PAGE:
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China executes man who killed official over home demolition

A Chinese man who killed a village official with a nail gun after his home was forcibly demolished was executed on Tuesday despite a public outcry over his condemnation.

AFP | Beijing |

A Chinese man who killed a village official with a nail gun after his home was forcibly demolished was executed on Tuesday, a court said, despite a public outcry over his condemnation.
Jia Jinglong killed his village chief in the northern province of Hebei last year, state media said.
Lawyers and online commenters had called for Jia's sentence to be commuted on the grounds that the demolition of his home by local officials constituted extenuating circumstances, and because he confessed to the crime.
The house was pulled down just weeks before his wedding day in 2013, the state-run Global Times reported previously, adding he was beaten and denied compensation.
Today's edition of the paper carried another report on legal experts urging the execution be halted in a letter to China's Supreme People's Court, citing “mismanagement” in rural areas and inadequate judicial procedures.
But the Intermediate People's Court in Shijiazhuang said on a verified social media account: “The execution of the murderer Jia Jinglong has been carried out.”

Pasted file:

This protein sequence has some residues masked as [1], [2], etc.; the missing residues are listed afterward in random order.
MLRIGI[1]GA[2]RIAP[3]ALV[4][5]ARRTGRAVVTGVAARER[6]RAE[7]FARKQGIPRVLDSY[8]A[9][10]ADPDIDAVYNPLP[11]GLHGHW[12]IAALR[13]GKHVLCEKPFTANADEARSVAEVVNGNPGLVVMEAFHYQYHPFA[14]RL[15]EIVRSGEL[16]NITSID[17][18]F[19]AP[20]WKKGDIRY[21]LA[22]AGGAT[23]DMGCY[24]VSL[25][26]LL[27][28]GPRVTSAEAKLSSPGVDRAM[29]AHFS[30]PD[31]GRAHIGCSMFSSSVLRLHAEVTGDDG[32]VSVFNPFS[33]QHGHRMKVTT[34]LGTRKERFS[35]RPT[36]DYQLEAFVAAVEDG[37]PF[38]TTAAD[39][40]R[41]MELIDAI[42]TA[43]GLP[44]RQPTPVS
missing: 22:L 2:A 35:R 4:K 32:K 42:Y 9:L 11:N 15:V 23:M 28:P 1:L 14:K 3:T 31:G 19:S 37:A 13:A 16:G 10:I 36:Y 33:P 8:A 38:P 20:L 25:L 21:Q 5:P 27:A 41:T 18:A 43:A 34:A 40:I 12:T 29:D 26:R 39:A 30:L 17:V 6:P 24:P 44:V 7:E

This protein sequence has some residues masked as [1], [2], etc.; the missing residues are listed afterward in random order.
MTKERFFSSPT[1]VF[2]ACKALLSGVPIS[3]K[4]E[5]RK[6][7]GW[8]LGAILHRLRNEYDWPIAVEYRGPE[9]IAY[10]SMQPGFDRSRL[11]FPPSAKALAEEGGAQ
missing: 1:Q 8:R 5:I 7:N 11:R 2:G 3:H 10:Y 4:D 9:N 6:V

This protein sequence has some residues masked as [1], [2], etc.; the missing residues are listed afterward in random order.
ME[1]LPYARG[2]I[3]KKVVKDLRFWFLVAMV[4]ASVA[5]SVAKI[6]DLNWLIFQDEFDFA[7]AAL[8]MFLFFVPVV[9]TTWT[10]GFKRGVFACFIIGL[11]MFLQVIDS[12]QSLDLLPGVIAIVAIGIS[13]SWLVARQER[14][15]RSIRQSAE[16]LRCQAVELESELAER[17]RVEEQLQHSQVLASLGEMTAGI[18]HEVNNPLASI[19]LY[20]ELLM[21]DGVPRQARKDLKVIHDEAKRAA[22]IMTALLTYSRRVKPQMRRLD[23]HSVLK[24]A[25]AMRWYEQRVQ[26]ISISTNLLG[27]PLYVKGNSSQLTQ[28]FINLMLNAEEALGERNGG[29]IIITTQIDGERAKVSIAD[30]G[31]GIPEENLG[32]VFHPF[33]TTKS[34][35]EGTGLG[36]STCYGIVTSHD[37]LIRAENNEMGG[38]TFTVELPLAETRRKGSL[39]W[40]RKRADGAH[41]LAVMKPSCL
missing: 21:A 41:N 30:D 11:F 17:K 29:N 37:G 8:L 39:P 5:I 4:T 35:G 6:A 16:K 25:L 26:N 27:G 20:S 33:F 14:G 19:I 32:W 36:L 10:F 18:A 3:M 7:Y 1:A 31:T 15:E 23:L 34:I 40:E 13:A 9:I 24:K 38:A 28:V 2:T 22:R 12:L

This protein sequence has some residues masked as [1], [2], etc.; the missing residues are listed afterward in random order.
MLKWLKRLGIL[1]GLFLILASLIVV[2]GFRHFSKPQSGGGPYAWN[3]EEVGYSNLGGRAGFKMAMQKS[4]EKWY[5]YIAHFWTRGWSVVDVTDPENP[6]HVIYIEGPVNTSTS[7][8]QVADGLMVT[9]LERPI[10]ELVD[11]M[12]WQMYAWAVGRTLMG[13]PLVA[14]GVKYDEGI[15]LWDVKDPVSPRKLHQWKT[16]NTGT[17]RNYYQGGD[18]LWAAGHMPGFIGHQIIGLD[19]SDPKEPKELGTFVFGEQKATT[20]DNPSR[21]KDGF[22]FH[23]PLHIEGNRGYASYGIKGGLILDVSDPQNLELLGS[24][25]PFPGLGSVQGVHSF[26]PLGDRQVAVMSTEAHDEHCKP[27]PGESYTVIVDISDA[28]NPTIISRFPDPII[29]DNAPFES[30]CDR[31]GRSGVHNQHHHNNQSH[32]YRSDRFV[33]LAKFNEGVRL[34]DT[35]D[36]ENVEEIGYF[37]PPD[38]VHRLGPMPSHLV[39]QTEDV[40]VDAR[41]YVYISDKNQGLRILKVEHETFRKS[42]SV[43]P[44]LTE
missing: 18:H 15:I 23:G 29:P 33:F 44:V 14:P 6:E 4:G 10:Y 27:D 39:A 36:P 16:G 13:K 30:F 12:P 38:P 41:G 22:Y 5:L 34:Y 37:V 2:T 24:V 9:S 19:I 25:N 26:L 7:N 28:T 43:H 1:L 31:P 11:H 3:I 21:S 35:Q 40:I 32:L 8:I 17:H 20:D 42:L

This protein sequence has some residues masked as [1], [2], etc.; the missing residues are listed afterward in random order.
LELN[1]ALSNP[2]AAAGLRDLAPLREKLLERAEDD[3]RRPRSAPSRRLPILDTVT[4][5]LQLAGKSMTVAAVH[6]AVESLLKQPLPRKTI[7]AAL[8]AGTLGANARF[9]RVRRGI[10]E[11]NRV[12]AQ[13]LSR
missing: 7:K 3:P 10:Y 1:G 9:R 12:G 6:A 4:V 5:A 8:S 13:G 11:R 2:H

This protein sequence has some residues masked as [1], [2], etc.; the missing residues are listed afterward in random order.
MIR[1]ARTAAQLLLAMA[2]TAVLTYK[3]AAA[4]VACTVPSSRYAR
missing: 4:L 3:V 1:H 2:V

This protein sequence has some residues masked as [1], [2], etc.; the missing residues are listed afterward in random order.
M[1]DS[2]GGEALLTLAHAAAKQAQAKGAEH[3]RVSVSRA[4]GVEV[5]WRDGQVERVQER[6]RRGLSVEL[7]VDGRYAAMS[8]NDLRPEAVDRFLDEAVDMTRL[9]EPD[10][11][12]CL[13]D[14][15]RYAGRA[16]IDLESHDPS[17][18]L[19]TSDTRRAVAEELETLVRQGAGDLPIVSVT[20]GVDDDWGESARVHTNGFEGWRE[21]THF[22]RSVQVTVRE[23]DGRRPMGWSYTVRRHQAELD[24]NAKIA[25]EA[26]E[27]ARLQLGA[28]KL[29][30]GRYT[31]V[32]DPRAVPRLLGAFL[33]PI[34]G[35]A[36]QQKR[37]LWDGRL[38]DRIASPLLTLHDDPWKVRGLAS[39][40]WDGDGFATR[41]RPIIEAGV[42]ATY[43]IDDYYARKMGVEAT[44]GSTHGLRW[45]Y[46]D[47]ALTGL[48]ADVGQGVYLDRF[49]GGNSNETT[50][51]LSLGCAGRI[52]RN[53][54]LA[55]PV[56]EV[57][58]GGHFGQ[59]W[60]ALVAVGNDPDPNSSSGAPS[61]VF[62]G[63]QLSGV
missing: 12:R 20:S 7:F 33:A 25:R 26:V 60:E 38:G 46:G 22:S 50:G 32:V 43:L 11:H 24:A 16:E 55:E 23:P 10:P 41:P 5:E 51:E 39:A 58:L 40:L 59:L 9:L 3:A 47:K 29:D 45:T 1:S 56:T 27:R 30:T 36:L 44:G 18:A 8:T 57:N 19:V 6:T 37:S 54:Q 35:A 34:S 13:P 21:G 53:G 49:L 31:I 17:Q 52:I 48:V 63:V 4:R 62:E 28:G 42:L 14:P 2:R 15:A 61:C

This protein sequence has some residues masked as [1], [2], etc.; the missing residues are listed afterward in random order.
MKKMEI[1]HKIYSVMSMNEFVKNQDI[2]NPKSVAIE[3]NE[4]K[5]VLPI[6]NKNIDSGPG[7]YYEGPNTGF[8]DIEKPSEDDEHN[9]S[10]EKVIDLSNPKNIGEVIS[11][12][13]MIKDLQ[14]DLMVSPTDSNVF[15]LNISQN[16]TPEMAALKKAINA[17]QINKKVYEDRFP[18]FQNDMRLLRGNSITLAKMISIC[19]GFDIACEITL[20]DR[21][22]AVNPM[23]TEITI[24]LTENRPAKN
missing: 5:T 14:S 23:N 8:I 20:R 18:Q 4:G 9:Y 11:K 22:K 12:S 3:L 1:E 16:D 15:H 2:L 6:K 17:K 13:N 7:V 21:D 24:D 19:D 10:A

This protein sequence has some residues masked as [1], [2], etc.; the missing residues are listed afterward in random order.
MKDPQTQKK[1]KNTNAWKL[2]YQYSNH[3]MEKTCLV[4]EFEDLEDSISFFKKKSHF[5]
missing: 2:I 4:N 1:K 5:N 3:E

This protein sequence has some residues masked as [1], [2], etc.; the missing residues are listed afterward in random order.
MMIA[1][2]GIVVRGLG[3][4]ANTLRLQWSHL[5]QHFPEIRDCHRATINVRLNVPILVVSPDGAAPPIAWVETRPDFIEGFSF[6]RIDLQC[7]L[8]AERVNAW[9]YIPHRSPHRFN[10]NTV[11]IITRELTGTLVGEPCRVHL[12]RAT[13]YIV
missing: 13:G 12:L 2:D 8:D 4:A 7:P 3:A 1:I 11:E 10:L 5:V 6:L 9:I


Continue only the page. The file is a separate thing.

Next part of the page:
Before being put to death Jia met his relatives “according to the law”, the official news agency Xinhua said.
Neither the court nor Xinhua specified how Jia was killed, but executions in China are believed generally to be carried out by lethal injection.
Jia's case had sparked widespread debate on Chinese social media. Hundreds signed an online petition calling for the death sentence to be revoked.
Violent land seizures and forced evictions of villagers by local officials clearing the way for development projects are a major source of social resentment in China, sometimes triggering unrest.
“The reason why this aroused such an intense social reaction is that in the background many people deeply resent forced relocations, so much so that it provoked profound concern,” popular commentator Shi Susi said on China's Twitter-like Weibo social media platform.
“Executing Jia Jinglong is easy, but pacifying this feeling that's been accumulating for years on end can't be done overnight. Speed up China's reform, rule of law, and equality.” 
One well-liked comment responding to his post alleged that the real reason Jia was executed was because the son of the village official he killed had become the local party secretary.
China is widely believed to lead the world in executions with estimates of a few thousand every year although the exact figure is considered a state secret.
They have declined in recent years following the requirement that the Supreme Court review such sentences.
A Chinese court last year commuted the death sentence of a woman who killed her abusive husband after a public outcry, in what was seen as a landmark verdict.